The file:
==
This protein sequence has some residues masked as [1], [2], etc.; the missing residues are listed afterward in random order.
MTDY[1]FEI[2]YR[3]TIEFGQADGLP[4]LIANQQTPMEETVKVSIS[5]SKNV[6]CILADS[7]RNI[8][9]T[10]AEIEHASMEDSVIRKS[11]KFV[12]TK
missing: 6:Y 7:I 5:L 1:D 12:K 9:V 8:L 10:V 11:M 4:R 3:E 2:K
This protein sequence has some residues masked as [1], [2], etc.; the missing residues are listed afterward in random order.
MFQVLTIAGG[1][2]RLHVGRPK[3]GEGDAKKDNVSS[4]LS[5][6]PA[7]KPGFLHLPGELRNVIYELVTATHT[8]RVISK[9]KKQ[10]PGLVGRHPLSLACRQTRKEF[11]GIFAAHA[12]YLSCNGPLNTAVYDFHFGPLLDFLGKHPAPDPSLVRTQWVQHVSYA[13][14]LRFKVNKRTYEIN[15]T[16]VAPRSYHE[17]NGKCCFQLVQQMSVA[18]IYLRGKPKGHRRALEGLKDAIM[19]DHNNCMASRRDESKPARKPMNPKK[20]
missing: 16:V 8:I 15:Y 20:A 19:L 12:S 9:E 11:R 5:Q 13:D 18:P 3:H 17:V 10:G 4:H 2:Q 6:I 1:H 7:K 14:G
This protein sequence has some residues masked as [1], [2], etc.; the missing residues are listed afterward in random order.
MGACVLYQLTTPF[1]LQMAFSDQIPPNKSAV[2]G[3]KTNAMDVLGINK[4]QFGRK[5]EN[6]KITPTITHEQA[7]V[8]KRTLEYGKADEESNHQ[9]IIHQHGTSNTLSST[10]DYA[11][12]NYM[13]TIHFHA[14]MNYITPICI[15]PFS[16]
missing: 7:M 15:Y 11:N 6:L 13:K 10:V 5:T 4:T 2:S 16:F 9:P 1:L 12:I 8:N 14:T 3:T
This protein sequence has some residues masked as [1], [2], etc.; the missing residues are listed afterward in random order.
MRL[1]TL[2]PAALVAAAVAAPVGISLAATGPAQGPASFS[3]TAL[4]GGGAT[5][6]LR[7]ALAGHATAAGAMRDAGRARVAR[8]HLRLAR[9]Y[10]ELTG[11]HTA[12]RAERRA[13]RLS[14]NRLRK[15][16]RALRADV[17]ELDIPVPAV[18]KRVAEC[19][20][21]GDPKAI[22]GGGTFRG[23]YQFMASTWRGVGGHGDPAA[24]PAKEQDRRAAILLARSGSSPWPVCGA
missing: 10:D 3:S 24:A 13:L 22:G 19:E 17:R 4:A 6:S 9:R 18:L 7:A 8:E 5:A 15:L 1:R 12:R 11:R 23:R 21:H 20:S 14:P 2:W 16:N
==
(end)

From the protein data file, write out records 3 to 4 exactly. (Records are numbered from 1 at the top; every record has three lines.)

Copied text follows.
This protein sequence has some residues masked as [1], [2], etc.; the missing residues are listed afterward in random order.
MGACVLYQLTTPF[1]LQMAFSDQIPPNKSAV[2]G[3]KTNAMDVLGINK[4]QFGRK[5]EN[6]KITPTITHEQA[7]V[8]KRTLEYGKADEESNHQ[9]IIHQHGTSNTLSST[10]DYA[11][12]NYM[13]TIHFHA[14]MNYITPICI[15]PFS[16]
missing: 7:M 15:Y 11:N 6:L 13:K 10:V 5:T 4:T 2:S 16:F 9:P 1:L 12:I 8:N 14:T 3:T
This protein sequence has some residues masked as [1], [2], etc.; the missing residues are listed afterward in random order.
MRL[1]TL[2]PAALVAAAVAAPVGISLAATGPAQGPASFS[3]TAL[4]GGGAT[5][6]LR[7]ALAGHATAAGAMRDAGRARVAR[8]HLRLAR[9]Y[10]ELTG[11]HTA[12]RAERRA[13]RLS[14]NRLRK[15][16]RALRADV[17]ELDIPVPAV[18]KRVAEC[19][20][21]GDPKAI[22]GGGTFRG[23]YQFMASTWRGVGGHGDPAA[24]PAKEQDRRAAILLARSGSSPWPVCGA
missing: 10:D 3:S 24:A 13:L 22:G 19:E 17:R 4:A 6:S 9:R 18:L 7:A 8:E 5:A 15:L 1:R 12:R 11:R 23:R 21:H 20:S 14:P 2:W 16:N